- For Kerimov, the sanctions were not the cause of such grave problems as they were for Oleg Deripaska or Viktor Vekselberg, although Kerimov does have investments in the U.S. For example, as The Bell exclusively reported last fall, Kerimov bought a stake in Snapchat ahead of its IPO. However, according to sources close to Kerimov, none of his accounts were frozen, and there were no bans on any of transactions affecting Kerimov. Nonetheless, the billionaire’s largest asset, gold producer Polyus (officially it is owned by Kerimov’s family), lost 28% of its market capitalization on the London Stock Exchange when U.S. sanctions were announced — a fall twice as large as what the company experienced when he was arrested in Nice. Kerimov has lost roughly $1 billion in the value of his Polyus holdings over the past six months.
Why the world should care
Not a single Russian businessman of those named in the April list has tried yet to have sanctions against him removed. Only Oleg Deripaska tried to remove his aluminum company Rusal from the list, but not himself personally. If the July meeting between Vladimir Putin and Donald Trump will actually lead to a thaw in relations between Russia and the U.S., the question of sanctions against Suleiman Kerimov might become an important precedent
3. The government puts the brakes on pension reform so that Vladimir Putin can play the “good tsar”
The unpopular decision to raise the pension age led to a record breaking fall in Vladimir Putin’s approval rating, and this weekend the opposition and unions plan to carry out the first protests against pension reform. In this context, the government decided to delay its discussion of the draft legislation until the fall. This will give the authorities time to evaluate the level of discontent, after which Vladimir Putin can play Russia’s traditional role of the “good tsar” and announce concessions to the proposed reforms, while blaming the government for its radical proposal.
- We wrote in mid-June in detail about what pension reform and raising the pension age means for Russia. Russian authorities chose the best moment in years to announce an unpopular reform — Putin had just won the election with 77% of the vote, the opposition was quiet, and all attention was on the FIFA 2018 World Cup. But even all of this didn’t help: just 10 days after the reforms were announced, Putin’s approval rating fell to its lowest in years; it lost staggering 14 points in just two weeks, from 78% to 64%. The level of personal faith in the president as a politician fell from 47.4% to 38% in just one month, the lowest figure since December 2013. And all of these figures come from state-owned VCIOM (Russia Public Opinion Research Center), which has a tendency to produce the data the government likes to see.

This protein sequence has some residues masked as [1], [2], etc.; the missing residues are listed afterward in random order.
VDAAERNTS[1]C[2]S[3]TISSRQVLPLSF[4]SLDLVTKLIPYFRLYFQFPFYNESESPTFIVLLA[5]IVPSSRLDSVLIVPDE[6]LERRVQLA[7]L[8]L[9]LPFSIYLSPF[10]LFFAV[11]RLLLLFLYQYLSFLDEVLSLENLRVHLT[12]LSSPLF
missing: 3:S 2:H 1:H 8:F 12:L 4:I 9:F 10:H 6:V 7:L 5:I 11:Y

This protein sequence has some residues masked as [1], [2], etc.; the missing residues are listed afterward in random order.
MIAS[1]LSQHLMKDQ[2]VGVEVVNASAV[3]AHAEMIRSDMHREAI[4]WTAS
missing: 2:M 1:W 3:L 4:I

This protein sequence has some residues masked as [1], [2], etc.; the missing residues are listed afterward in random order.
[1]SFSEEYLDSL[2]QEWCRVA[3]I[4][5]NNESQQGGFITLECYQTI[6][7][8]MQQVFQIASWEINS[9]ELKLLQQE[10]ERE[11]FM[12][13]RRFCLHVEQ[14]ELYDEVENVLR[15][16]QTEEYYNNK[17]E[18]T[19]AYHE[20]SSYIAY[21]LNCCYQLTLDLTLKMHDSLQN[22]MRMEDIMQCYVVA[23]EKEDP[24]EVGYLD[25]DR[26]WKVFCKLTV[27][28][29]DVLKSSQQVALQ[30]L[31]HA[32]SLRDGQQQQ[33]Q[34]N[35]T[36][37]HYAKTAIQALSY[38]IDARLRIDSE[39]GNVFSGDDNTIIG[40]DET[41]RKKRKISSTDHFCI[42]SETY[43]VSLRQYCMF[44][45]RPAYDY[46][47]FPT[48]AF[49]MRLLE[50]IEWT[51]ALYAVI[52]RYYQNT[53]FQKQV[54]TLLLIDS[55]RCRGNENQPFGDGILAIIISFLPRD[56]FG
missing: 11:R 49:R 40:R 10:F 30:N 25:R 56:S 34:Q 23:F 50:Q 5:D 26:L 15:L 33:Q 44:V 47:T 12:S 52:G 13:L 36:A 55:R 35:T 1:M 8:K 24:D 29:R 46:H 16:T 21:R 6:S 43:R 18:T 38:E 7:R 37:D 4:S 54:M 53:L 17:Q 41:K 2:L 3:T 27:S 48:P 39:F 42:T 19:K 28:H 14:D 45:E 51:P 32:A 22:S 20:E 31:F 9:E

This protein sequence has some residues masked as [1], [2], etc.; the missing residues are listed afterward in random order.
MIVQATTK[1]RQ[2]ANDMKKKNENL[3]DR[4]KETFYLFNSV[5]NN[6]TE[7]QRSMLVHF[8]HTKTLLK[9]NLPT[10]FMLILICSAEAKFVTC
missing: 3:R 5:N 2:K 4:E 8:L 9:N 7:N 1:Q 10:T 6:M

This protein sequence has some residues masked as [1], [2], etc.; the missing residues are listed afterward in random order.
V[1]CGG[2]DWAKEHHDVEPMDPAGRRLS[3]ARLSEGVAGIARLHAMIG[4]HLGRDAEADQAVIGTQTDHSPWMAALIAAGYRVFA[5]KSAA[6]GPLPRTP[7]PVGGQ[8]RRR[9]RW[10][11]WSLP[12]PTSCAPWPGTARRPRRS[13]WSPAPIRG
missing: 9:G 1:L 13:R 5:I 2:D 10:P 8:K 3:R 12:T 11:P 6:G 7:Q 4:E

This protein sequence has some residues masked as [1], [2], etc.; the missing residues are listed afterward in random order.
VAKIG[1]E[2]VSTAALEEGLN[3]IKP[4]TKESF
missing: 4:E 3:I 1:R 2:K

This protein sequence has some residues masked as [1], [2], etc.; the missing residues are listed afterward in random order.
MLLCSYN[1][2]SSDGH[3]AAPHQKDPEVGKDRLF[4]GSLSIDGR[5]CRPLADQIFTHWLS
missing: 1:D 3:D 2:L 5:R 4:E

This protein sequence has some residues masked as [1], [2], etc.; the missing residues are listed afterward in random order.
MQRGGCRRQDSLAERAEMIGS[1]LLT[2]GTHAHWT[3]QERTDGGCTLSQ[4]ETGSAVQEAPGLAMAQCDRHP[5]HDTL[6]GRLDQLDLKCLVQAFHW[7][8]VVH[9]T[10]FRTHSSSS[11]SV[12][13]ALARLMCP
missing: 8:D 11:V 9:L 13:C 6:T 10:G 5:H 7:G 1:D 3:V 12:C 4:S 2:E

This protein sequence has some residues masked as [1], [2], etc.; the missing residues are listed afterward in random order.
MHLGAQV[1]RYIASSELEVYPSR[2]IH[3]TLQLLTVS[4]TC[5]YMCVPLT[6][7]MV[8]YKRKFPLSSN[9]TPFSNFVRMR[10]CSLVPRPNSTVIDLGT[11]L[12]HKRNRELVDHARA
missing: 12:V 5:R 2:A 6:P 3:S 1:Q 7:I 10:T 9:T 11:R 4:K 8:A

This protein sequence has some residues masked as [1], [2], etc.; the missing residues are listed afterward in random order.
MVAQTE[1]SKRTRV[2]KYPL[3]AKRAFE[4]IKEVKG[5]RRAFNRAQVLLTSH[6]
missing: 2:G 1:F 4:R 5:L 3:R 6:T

- Of course, the opposition is trying to use this moment for its own benefit. This weekend, the most popular opposition politician, Alexey Navalny, will lead the first protests in 20 Russian cities. However, Russia’s major cities will not be among these, as there is an official ban on all types of mass events in World Cup host cities during the entire month of the football championship, which was set into law by a special Presidential Order. The opposition politician decided not to take a risk. Unions will also carry out protests; one union has already gathered 2.5 million signatures on a petition demanding that reforms be stopped. Regardless of union actions, serious doubts remain. The unions are well known for their close cooperation with the government, and their protests will be beneficial for the Kremlin, as it can the authorities to better manage the protests and not hand the initiative over to the real opposition.
- Vladimir Putin’s ratings dive might have been even deeper if the president hadn’t attempted everything possible to distance himself from pension reform. In a country in which all rational people understand that serious decisions are taken by one person, this might seem funny — but Putin’s press secretary, Dmitry Peskov, almost daily (and that’s not an exaggeration — 1,2) repeated the same phrase over and over: Putin “is not involved in the discussion of this issue”. State television channels explained in their pieces that pension reform is really useful and will improve people’s lives, but Vladimir Putin was not named in a single one of these reports.
- In the beginning of May, it was suggested (Russian) that the law on pension reform will be passed as quickly as possible — during parliament’s spring session, which finishes at the end of July. But already after the first discussion of the draft legislation it was decided to delay voting until the fall. The Kremlin is worried about nationwide protests against an increase in the pension age, and is carefully studying (Russian) the reaction across the country, according to Vedomosti. This delay makes it possible to measure the level of protests, and if necessary, to prepare concessionary measures. These will surely be announced by Vladimir Putin himself, who never passes up an opportunity to pass the blame for unpopular decisions onto the government and by doing so, improve his own personal rating.
Why the world should care
If everything goes according to the Kremlin’s plan, Vladimir Putin will be able to carry out this necessary reform, while also preserving his high approval rating. It has been a long time since Russian authorities passed a decision which most citizens disapprove of, so this fall we will see the real show — putting into practice one of the main principles of Russian propaganda, which allows the autocrat to maintain his popularity: “good tsar, bad boyars”.
4. A refugee from the Soviet Union, an email from Apple and a $1 billion company
Phil Libin, the son of immigrants from the USSR, moved to the U.S. in 1979. In 2007 he, together with one of the pioneers of the Russian internet, Stepan Pachikov, founded the webservice Evernote. The first investors in the company, which at first glance didn’t create anything new, were traditional friends and family. But later, Russian investors invested in the service. Evernote is now valued at over $1 billion. Since 2015, Libin has focused on financing projects in the area of artificial intelligence. The Bell founder Liza Osetinskaya spoke with Libin in her video project, “Russiye Norm!”. Libin tells (Russian) the story of how one email from Apple turned Evernote into a $1 billion company, and how another Russian expat, Yury Milner, led a revolution in Silicon Valley, as well as how to build a business along the principles of Netflix and HBO. Here are the most interesting quotes from the interview